5. Access to financial planning tools and services: Depending on the service used, robo-advisers can offer regular investors access to financial tools that have been traditionally reserved for high net worth investors. Services like tax optimization, retirement planning, estate planning and insurance are examples of opportunities now afforded to the average investor. Couple that with access to private investment funds and portfolios and suddenly the average investor has just as much investing power and access to advice as those using a private financial adviser.
Of course online advice may not be right for everyone. Some clients may still want to be able to sit down in front of their adviser and they don't mind paying for that privilege. But for many clients who don't meet the minimums, currently receive little or low quality advice, and who are tired of paying high fees, robo-advisers offer a truly modern alternative.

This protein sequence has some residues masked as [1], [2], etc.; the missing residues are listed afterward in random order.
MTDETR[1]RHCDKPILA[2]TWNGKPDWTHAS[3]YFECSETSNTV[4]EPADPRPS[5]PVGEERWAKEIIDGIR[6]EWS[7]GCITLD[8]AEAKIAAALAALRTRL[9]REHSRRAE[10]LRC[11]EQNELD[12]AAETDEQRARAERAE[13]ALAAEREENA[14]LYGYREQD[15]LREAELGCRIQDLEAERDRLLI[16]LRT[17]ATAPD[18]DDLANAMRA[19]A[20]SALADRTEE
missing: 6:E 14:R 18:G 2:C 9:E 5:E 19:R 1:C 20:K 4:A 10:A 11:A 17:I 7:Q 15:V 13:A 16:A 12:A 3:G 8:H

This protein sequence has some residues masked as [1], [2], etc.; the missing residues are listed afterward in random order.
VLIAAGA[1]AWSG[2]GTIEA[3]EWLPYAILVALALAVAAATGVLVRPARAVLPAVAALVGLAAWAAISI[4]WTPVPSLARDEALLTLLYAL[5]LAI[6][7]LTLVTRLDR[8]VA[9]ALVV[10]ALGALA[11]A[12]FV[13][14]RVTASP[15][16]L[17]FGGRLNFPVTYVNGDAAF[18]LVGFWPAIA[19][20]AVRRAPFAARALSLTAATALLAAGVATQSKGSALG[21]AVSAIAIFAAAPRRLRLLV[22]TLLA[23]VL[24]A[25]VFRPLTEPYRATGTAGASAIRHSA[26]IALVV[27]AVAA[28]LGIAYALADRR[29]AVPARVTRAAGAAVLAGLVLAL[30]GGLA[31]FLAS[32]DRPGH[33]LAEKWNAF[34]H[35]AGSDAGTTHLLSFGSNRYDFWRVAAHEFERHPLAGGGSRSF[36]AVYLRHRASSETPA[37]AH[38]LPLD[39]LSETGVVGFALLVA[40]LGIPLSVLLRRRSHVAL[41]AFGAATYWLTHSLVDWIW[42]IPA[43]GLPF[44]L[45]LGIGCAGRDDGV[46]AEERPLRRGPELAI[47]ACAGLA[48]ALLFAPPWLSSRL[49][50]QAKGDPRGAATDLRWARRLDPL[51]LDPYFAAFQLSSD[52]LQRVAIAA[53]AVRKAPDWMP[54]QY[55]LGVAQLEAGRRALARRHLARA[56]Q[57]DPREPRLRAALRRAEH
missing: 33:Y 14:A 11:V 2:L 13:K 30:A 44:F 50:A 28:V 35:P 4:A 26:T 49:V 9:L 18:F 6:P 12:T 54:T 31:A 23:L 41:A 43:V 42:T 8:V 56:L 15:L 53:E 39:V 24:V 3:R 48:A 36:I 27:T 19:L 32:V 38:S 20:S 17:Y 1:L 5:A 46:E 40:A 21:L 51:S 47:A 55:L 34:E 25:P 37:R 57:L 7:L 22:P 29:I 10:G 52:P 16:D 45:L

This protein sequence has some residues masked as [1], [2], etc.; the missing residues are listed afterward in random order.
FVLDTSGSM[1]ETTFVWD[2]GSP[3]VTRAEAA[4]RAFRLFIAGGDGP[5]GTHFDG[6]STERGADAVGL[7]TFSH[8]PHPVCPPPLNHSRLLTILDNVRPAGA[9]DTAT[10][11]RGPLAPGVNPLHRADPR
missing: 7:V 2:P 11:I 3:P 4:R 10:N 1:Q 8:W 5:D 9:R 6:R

ALSO ON HUFFPOST:
Stashing away cash for retirement investments is a good idea — but first, it’s important to tackle any high-cost debt (with the exception of your mortgage) that you carry. On credit card balances, you may be paying in the neighborhood of 20 per cent interest. If your investments are earning just 8 per cent, for example, you are losing money and not moving ahead financially. Address high debt before you invest.
The Registered Retirement Savings Plan (RRSP) is an essential source of retirement income. Regardless of age, every Canadian of working age should start one. It allows you (until the age of 71) to put 18 per cent of your earned income from the previous year into a tax-sheltered fund. For 2014, the maximum annual amount allowed is $24,270 and $24,930 in 2015. While long-term growth is the main goal, you’ll reap tax savings each year you contribute.